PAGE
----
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Language oddities


Arthur B. Funky
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Without being all hoity-toity, the English language is peculiar.  I think we can all agree. :)

What are the language oddities that make you smile, wind you up, generally confound or confuse people?

Niche (French of course) to nitch (American pronounciation); it's niche Americans, learn it!

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Not being a snidey wanker about it like a previous poster, as an English language teacher I feel this all the time. Phrasal verbs are the worst for this - so often students will be compelled to get right down to the nitty-gritty and establish WHY something happens (which is annoying because in English, most of the time there is no real set reason). It's led me to tell my adult students straight up when they ask me "Why is X like like this..." "Because English is a shit". Not  many of us really appreciate how fortunate we are to have English as our mother tongue. It's a constantly confusing language.

Languages are absolutely fascinating though. The fact that the same very similar word can exist across an entire continent for the same object never fails to blow my brain. 

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8 hours ago, SpiritOfTheForest said:

Not being a snidey wanker about it like a previous poster, as an English language teacher I feel this all the time. Phrasal verbs are the worst for this - so often students will be compelled to get right down to the nitty-gritty and establish WHY something happens (which is annoying because in English, most of the time there is no real set reason). It's led me to tell my adult students straight up when they ask me "Why is X like like this..." "Because English is a shit". Not  many of us really appreciate how fortunate we are to have English as our mother tongue. It's a constantly confusing language.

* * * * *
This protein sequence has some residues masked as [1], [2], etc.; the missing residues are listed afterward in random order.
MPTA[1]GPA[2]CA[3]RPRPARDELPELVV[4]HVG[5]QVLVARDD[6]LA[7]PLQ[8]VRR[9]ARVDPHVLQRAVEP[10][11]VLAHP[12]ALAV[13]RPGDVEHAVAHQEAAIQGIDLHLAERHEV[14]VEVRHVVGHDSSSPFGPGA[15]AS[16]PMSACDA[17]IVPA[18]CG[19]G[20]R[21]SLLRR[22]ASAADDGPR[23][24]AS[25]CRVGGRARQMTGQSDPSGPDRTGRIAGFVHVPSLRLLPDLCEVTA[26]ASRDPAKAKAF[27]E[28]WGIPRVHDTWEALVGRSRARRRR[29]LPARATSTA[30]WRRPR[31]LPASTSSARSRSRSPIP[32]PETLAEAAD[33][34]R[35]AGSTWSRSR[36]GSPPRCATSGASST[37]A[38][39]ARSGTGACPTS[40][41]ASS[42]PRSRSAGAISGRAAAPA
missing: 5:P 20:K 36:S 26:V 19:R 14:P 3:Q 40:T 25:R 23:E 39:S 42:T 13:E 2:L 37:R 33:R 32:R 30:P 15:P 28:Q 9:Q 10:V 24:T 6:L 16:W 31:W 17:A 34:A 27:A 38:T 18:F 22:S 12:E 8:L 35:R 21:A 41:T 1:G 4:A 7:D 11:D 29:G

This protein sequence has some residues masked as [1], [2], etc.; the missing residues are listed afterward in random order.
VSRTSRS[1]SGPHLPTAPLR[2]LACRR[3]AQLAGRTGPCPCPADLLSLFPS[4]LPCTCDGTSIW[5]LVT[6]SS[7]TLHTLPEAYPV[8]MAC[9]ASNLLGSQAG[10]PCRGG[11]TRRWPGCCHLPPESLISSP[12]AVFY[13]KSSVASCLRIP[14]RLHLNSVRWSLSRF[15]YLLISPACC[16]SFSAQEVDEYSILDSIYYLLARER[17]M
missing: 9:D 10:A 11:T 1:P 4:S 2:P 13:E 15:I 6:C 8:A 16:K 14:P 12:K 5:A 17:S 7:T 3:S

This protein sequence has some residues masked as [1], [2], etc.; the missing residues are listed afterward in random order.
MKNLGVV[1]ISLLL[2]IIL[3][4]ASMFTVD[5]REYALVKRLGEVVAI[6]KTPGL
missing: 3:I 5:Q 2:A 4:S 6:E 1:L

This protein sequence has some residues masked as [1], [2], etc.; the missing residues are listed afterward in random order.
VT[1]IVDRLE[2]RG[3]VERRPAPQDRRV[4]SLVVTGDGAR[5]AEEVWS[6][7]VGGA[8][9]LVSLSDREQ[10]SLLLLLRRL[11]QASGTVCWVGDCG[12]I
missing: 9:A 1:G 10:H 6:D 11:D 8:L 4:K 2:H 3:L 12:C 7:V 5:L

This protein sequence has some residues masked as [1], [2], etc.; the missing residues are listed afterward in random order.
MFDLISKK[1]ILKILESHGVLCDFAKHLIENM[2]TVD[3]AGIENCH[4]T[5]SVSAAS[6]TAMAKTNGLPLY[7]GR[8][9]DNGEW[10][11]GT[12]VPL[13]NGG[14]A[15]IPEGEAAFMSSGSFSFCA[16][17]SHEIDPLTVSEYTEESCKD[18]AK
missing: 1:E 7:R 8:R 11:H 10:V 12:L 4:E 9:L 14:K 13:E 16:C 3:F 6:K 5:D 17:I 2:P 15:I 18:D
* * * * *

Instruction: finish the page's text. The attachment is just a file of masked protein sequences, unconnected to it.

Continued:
Languages are absolutely fascinating though. The fact that the same very similar word can exist across an entire continent for the same object never fails to blow my brain. 

Yes, let's not be snide wankers and talk about the topic in hand. What I've enjoyed most about teaching English is idioms - they're a great way of helping people understand how English actually functions, but they are nonsensical and that can be a stumbling block. You start with "It's raining cats and dogs" and go from there, though, and ask them to explain idioms that exist in their native language. I always try to avoid saying "because English" when a difficult question comes up, and attempt to get into the nuts and bolts of the language in my own rather cackhanded manner if that's what's warranted in the class at the time. I see the tenses in English, for example, rather like a mathematical formula, but it's more helpful to students, I find, to give real life examples rather than just writing it up on the board and saying "that's what you must do!"

Are you familiar with the teach-this website? Phrasal verbs become a lot more fun when you're playing Jeopardy with the class! Where do you work out of interest? I've been teaching English in Indonesia for 9 years and I think I'm finally getting a bit good at it. 

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